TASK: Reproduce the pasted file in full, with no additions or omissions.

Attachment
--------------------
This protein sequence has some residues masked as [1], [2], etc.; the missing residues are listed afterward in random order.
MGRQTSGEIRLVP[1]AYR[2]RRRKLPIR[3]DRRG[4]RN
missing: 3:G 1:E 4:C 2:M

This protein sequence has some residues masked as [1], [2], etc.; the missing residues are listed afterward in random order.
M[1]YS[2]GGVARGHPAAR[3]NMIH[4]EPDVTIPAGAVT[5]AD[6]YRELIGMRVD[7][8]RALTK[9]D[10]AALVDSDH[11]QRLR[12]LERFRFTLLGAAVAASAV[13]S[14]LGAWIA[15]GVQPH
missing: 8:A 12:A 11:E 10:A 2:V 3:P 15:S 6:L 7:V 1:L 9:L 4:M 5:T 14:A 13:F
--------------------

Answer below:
This protein sequence has some residues masked as [1], [2], etc.; the missing residues are listed afterward in random order.
MGRQTSGEIRLVP[1]AYR[2]RRRKLPIR[3]DRRG[4]RN
missing: 3:G 1:E 4:C 2:M

This protein sequence has some residues masked as [1], [2], etc.; the missing residues are listed afterward in random order.
M[1]YS[2]GGVARGHPAAR[3]NMIH[4]EPDVTIPAGAVT[5]AD[6]YRELIGMRVD[7][8]RALTK[9]D[10]AALVDSDH[11]QRLR[12]LERFRFTLLGAAVAASAV[13]S[14]LGAWIA[15]GVQPH
missing: 8:A 12:A 11:E 10:A 2:V 3:P 15:S 6:L 7:V 1:L 9:L 4:M 5:T 14:A 13:F